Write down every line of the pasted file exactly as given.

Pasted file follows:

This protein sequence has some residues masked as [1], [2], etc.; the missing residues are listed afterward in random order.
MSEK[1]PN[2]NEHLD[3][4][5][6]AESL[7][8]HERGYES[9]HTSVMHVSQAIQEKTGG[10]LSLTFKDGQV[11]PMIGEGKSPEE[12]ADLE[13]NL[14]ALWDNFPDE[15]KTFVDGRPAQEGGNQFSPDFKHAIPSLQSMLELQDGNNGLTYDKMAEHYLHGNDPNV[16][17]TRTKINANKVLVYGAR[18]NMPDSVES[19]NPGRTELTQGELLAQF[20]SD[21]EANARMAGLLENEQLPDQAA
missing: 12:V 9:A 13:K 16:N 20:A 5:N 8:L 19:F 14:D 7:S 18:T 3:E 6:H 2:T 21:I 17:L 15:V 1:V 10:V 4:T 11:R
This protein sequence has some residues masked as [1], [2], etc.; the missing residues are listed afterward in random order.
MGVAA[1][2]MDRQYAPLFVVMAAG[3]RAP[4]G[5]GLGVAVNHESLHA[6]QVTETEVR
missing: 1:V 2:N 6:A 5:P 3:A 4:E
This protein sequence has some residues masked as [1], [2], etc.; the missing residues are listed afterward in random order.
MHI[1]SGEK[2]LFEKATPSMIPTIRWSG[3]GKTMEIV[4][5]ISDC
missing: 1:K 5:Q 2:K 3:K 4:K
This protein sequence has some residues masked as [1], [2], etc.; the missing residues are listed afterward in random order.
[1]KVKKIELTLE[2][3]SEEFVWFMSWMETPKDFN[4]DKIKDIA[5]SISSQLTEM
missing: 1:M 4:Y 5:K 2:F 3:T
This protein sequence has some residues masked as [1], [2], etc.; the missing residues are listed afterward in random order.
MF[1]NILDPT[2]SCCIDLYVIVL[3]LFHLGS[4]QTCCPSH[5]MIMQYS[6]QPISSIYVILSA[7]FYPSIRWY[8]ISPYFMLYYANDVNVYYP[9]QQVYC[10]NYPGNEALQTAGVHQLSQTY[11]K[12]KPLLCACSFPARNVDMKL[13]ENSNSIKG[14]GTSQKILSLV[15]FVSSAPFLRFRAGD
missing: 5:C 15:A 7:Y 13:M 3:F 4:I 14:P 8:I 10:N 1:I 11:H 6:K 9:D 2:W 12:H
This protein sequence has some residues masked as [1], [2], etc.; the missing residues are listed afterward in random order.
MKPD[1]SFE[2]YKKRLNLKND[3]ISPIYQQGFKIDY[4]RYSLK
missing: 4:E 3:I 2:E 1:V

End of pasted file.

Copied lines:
This protein sequence has some residues masked as [1], [2], etc.; the missing residues are listed afterward in random order.
MSEK[1]PN[2]NEHLD[3][4][5][6]AESL[7][8]HERGYES[9]HTSVMHVSQAIQEKTGG[10]LSLTFKDGQV[11]PMIGEGKSPEE[12]ADLE[13]NL[14]ALWDNFPDE[15]KTFVDGRPAQEGGNQFSPDFKHAIPSLQSMLELQDGNNGLTYDKMAEHYLHGNDPNV[16][17]TRTKINANKVLVYGAR[18]NMPDSVES[19]NPGRTELTQGELLAQF[20]SD[21]EANARMAGLLENEQLPDQAA
missing: 12:V 9:A 13:K 16:N 20:A 5:N 8:L 19:F 14:D 7:S 18:T 3:E 6:H 2:T 21:I 17:L 15:V 1:V 10:V 4:T 11:R
This protein sequence has some residues masked as [1], [2], etc.; the missing residues are listed afterward in random order.
MGVAA[1][2]MDRQYAPLFVVMAAG[3]RAP[4]G[5]GLGVAVNHESLHA[6]QVTETEVR
missing: 1:V 2:N 6:A 5:P 3:A 4:E
This protein sequence has some residues masked as [1], [2], etc.; the missing residues are listed afterward in random order.
MHI[1]SGEK[2]LFEKATPSMIPTIRWSG[3]GKTMEIV[4][5]ISDC
missing: 1:K 5:Q 2:K 3:K 4:K
This protein sequence has some residues masked as [1], [2], etc.; the missing residues are listed afterward in random order.
[1]KVKKIELTLE[2][3]SEEFVWFMSWMETPKDFN[4]DKIKDIA[5]SISSQLTEM
missing: 1:M 4:Y 5:K 2:F 3:T
This protein sequence has some residues masked as [1], [2], etc.; the missing residues are listed afterward in random order.
MF[1]NILDPT[2]SCCIDLYVIVL[3]LFHLGS[4]QTCCPSH[5]MIMQYS[6]QPISSIYVILSA[7]FYPSIRWY[8]ISPYFMLYYANDVNVYYP[9]QQVYC[10]NYPGNEALQTAGVHQLSQTY[11]K[12]KPLLCACSFPARNVDMKL[13]ENSNSIKG[14]GTSQKILSLV[15]FVSSAPFLRFRAGD
missing: 5:C 15:A 7:Y 13:M 3:F 4:I 14:P 8:I 10:N 1:I 11:H 6:K 9:D 2:W 12:H
This protein sequence has some residues masked as [1], [2], etc.; the missing residues are listed afterward in random order.
MKPD[1]SFE[2]YKKRLNLKND[3]ISPIYQQGFKIDY[4]RYSLK
missing: 4:E 3:I 2:E 1:V